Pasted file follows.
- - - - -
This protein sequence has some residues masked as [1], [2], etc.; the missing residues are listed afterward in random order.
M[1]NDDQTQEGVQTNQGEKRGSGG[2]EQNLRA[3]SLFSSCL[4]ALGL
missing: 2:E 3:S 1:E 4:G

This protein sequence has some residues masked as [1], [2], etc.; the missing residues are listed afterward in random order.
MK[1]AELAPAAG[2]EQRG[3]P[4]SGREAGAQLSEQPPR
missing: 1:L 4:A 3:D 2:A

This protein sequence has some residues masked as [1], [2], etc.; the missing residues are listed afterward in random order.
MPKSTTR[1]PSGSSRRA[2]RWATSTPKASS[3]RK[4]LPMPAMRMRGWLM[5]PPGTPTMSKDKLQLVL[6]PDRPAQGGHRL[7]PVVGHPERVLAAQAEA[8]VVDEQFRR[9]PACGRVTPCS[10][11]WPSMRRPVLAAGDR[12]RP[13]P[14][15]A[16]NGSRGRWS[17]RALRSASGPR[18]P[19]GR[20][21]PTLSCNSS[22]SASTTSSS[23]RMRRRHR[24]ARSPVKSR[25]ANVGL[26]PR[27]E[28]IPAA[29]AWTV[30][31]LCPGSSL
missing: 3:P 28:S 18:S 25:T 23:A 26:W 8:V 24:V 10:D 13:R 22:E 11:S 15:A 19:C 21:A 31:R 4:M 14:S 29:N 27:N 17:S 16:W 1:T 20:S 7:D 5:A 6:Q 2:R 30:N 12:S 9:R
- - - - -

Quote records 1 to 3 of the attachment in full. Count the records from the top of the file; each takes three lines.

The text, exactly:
This protein sequence has some residues masked as [1], [2], etc.; the missing residues are listed afterward in random order.
M[1]NDDQTQEGVQTNQGEKRGSGG[2]EQNLRA[3]SLFSSCL[4]ALGL
missing: 2:E 3:S 1:E 4:G

This protein sequence has some residues masked as [1], [2], etc.; the missing residues are listed afterward in random order.
MK[1]AELAPAAG[2]EQRG[3]P[4]SGREAGAQLSEQPPR
missing: 1:L 4:A 3:D 2:A

This protein sequence has some residues masked as [1], [2], etc.; the missing residues are listed afterward in random order.
MPKSTTR[1]PSGSSRRA[2]RWATSTPKASS[3]RK[4]LPMPAMRMRGWLM[5]PPGTPTMSKDKLQLVL[6]PDRPAQGGHRL[7]PVVGHPERVLAAQAEA[8]VVDEQFRR[9]PACGRVTPCS[10][11]WPSMRRPVLAAGDR[12]RP[13]P[14][15]A[16]NGSRGRWS[17]RALRSASGPR[18]P[19]GR[20][21]PTLSCNSS[22]SASTTSSS[23]RMRRRHR[24]ARSPVKSR[25]ANVGL[26]PR[27]E[28]IPAA[29]AWTV[30][31]LCPGSSL
missing: 3:P 28:S 18:S 25:T 23:A 26:W 8:V 24:V 10:D 13:R 22:E 11:S 15:A 19:C 21:A 31:R 4:M 14:S 29:N 27:N 17:S 16:W 1:T 20:S 7:D 5:A 6:Q 2:R 30:N 12:S 9:R